The Seneca Nation of Indians has a new gaming compact with the state of New York.
At least temporarily.
The Seneca reportedly reached a short-term extension of its gaming compact, which was due to expire Dec. 9. Officials landed on the agreement after a face-to-face meeting between Seneca President Rickey Armstrong Sr. and Gov. Kathy Hochul.
The new deal now runs through March 31. Officials will continue negotiations on a more-permanent compact. This temporary extension will automatically renew unless one side decides not to do so or if both parties agree on a new deal. Terms of this compact are unchanged from the previous agreement.
Extension a positive step toward new NY casino compact
As it stands, the current gaming compact allows the Seneca Nation to operate three Class III casinos in Western New York: Seneca Niagara Casino & Hotel, Seneca Allegany Casino and Seneca Buffalo Creek Casino.
In return, the tribe pays a 25% tax on its revenues from slot machines and other gaming devices in the state. The state redistributes that money to the communities that host those casinos.
While work remains to get the real deal done, this temporary extension is certainly a positive step after months – years, even – of tumultuousness.
“Over the last several weeks, our discussions with New York State, including face-to-face meetings with Governor Hochul, have centered, in part, on the potential extension of our current compact, especially as the Dec. 9 expiration gets ever closer,” Armstrong said after the meeting with Hochul.
“As a result of those discussions between our governments, the Seneca Nation and New York State have agreed to a short-term extension of our current compact. As important, we have agreed to continue negotiations on a new compact.”
Officials narrowly beat compact expiration date
Both New York and Seneca Nation headed toward potential disaster before an 11th-hour extension came to existence. As noted, the compact was set to expire in five days. Now, at least, officials have another few months to lock down a longer-term deal.
For his part, Armstrong noted that this additional time allows for both sides to gain approvals within the tribe, the state and federal law. As they continue negotiations, the three Seneca casinos can operate uninterrupted, easing concerns about an expired deal’s impact on jobs. It also kept the door open for the Seneca to join the NY online casinos landscape should the state legalize the vertical.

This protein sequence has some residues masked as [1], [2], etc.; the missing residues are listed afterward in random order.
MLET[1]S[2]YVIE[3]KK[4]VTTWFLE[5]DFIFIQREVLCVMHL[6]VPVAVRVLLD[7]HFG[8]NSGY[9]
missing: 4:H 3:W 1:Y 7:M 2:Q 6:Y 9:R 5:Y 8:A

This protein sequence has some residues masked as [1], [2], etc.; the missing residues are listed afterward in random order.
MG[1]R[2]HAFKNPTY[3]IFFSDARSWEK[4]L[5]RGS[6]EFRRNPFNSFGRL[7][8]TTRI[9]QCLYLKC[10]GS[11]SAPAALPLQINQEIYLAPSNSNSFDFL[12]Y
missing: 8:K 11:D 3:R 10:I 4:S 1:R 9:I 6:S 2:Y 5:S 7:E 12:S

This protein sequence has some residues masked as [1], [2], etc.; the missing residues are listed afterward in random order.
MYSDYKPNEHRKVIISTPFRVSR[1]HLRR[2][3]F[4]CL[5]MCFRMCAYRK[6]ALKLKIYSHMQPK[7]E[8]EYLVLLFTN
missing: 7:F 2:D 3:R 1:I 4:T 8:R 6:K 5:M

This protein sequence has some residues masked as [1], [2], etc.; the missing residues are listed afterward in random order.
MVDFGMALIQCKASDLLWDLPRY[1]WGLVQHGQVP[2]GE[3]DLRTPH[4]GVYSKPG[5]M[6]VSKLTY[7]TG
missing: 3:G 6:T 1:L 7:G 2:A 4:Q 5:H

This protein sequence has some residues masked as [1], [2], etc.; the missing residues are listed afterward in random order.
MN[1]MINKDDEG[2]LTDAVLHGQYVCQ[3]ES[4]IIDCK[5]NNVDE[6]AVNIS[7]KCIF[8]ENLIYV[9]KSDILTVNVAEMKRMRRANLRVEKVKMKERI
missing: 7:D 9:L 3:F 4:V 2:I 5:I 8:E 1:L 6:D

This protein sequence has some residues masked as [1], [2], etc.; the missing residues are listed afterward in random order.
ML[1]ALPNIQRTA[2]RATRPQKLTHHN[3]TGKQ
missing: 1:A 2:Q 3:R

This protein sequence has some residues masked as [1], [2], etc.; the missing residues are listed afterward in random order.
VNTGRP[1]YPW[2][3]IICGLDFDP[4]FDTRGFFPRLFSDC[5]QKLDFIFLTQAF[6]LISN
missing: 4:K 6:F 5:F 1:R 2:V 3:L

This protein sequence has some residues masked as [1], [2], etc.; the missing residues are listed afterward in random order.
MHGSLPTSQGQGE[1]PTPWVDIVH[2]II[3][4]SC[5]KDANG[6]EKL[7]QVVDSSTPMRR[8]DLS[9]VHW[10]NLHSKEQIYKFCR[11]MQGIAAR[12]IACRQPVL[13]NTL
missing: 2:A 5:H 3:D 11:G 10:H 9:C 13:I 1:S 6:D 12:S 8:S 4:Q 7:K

“No issue is of greater importance to the economies of Western New York and the Seneca Nation than a fair compact,” Armstrong said.
“Tens of thousands of individuals, families and businesses across Western New York are depending on an agreement that secures the significant jobs, business opportunities, and economic benefits the Seneca Nation delivers to the Western New York economy.”
Armstrong also said that Hochul expressed a desire to ease tensions between the state and the Seneca Nation, allowing both parties to start from scratch and build a friendlier relationship.
Hochul said in a statement that this extension shows progress toward a more concrete compact.
“With the signing of this agreement, there is important momentum for negotiations around the compact. I remain committed to working with President Armstrong and the Seneca Nation in finalizing an agreement that is fair to all parties, and I look forward to more conversations in the coming weeks and months as we continue to meet.”
Progress, finally, after months of tension
Even if it is a simple extension to allow negotiations to continue, it is still much better than the alternative. For months, tribal and state officials attempted to renew the Seneca compact.
It appeared as if one came to fruition in June, as Armstrong announced a 20-year deal with the state. However, details within the compact – including a proposed casino in the Rochester area – ultimately sunk the deal.
Since then, there had not been much progress toward an updated compact. And during that time, several lawmakers came forward to demand more urgency.
Assemb. Joseph Giglio, for example, expressed his frustration, noting: “Everybody will pay the price for a delay, including the state. It would be catastrophic.”
Similarly, Sen. George Borrello emphasized that a renewed Seneca compact “is essential for the economic well-being of Western New York.”
More recently, Borrello said that New York “pulled the rug out from underneath the Seneca Nation when they created three state-run casinos,” referring to the downstate licenses. He added that not reaching a renewed compact represents “a failure of the governor’s office and her team to not negotiate in a timely manner.”
For now, at least, the state and the Seneca Nation have some more time to come to a “fair and equitable” agreement that the tribe so desires.